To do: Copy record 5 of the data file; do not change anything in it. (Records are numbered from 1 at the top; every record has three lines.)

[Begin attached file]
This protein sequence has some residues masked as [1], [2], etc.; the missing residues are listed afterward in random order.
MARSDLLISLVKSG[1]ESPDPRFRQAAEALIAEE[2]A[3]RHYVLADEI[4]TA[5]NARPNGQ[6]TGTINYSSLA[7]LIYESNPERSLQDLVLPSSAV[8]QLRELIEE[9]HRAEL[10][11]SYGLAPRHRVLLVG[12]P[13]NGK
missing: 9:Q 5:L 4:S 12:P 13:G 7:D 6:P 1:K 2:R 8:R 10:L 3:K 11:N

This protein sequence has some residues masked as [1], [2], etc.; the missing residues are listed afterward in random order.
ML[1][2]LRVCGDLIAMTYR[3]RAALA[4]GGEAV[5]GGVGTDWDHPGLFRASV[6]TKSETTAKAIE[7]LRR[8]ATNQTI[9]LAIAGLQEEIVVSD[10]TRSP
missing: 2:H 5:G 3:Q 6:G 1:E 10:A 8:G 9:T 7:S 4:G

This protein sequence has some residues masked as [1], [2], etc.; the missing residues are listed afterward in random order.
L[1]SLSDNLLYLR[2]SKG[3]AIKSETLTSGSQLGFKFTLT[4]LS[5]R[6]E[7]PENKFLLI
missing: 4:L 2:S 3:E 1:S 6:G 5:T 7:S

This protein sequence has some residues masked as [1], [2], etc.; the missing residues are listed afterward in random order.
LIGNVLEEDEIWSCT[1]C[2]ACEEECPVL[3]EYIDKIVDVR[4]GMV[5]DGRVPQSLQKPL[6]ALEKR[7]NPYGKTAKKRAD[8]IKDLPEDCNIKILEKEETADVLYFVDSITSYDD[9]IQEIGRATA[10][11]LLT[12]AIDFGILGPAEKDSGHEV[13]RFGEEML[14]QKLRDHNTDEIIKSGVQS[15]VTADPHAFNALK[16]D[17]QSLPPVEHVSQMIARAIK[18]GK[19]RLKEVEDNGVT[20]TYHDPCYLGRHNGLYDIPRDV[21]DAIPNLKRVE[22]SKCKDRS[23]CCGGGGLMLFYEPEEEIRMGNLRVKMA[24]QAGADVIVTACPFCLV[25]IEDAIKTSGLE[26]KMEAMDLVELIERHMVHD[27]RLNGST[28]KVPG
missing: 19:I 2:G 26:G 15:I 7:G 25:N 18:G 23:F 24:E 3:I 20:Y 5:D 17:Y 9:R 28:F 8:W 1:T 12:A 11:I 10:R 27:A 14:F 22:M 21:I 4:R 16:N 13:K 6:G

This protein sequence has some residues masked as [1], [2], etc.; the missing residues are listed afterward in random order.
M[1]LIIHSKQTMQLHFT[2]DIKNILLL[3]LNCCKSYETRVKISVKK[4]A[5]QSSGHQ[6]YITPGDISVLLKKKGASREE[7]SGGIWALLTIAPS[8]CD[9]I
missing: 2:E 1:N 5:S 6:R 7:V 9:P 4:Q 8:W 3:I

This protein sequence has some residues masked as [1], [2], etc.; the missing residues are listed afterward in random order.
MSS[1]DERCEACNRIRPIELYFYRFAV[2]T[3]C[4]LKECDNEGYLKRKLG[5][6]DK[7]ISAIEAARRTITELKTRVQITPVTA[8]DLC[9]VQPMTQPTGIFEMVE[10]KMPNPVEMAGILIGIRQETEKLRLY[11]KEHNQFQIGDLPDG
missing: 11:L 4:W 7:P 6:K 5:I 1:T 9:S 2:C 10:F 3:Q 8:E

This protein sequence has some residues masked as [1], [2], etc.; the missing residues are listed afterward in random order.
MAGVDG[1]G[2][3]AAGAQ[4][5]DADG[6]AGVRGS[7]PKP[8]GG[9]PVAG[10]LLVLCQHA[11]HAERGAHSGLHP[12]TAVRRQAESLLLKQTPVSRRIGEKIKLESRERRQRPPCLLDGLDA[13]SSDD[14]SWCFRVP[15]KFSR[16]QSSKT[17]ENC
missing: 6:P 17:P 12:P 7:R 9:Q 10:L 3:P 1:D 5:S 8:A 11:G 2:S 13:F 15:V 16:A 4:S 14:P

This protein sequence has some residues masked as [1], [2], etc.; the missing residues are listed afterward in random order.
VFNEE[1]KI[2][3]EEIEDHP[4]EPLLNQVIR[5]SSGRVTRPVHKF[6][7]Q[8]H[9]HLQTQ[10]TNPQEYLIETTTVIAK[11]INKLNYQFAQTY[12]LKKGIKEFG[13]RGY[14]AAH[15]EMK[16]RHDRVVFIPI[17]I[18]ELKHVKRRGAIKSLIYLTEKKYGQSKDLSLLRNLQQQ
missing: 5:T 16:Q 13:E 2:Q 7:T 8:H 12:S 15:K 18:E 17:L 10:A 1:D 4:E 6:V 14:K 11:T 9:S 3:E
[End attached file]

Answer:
This protein sequence has some residues masked as [1], [2], etc.; the missing residues are listed afterward in random order.
M[1]LIIHSKQTMQLHFT[2]DIKNILLL[3]LNCCKSYETRVKISVKK[4]A[5]QSSGHQ[6]YITPGDISVLLKKKGASREE[7]SGGIWALLTIAPS[8]CD[9]I
missing: 2:E 1:N 5:S 6:R 7:V 9:P 4:Q 8:W 3:I